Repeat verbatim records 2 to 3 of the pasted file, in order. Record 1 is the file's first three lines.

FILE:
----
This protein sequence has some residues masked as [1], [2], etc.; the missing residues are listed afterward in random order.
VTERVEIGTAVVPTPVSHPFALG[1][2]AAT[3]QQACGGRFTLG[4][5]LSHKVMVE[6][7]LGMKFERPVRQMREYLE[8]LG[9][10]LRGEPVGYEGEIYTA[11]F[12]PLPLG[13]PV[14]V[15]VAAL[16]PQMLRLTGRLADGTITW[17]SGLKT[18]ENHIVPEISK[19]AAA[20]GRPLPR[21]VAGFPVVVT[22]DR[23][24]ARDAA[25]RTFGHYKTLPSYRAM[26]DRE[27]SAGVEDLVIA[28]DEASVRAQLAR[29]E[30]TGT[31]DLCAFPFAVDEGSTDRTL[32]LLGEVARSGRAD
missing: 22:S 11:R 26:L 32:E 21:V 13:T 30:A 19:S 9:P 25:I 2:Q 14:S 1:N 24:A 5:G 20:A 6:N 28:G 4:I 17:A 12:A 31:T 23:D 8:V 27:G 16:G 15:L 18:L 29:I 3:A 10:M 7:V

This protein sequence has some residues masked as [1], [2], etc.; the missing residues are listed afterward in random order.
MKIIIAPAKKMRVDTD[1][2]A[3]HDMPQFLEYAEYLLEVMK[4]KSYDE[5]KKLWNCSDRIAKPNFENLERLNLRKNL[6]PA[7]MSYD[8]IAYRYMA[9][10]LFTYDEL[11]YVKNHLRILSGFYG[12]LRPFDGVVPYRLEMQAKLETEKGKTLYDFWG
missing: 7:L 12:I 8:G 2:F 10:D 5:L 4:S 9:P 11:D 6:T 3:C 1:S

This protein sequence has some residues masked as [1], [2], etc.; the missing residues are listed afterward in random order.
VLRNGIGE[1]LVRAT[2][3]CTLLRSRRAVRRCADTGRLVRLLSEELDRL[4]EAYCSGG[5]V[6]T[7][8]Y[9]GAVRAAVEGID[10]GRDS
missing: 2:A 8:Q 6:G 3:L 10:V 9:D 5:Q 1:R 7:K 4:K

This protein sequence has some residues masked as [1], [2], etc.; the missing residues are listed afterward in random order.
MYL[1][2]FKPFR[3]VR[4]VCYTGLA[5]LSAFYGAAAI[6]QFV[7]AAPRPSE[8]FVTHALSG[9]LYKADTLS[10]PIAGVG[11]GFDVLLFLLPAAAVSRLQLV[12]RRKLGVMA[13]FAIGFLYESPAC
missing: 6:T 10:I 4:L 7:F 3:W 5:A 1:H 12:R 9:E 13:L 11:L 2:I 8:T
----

This protein sequence has some residues masked as [1], [2], etc.; the missing residues are listed afterward in random order.
MKIIIAPAKKMRVDTD[1][2]A[3]HDMPQFLEYAEYLLEVMK[4]KSYDE[5]KKLWNCSDRIAKPNFENLERLNLRKNL[6]PA[7]MSYD[8]IAYRYMA[9][10]LFTYDEL[11]YVKNHLRILSGFYG[12]LRPFDGVVPYRLEMQAKLETEKGKTLYDFWG
missing: 7:L 12:I 8:G 2:F 10:D 5:L 4:S 9:P 11:D 6:T 3:C 1:S

This protein sequence has some residues masked as [1], [2], etc.; the missing residues are listed afterward in random order.
VLRNGIGE[1]LVRAT[2][3]CTLLRSRRAVRRCADTGRLVRLLSEELDRL[4]EAYCSGG[5]V[6]T[7][8]Y[9]GAVRAAVEGID[10]GRDS
missing: 2:A 8:Q 6:G 3:L 10:V 9:D 5:Q 1:R 7:K 4:K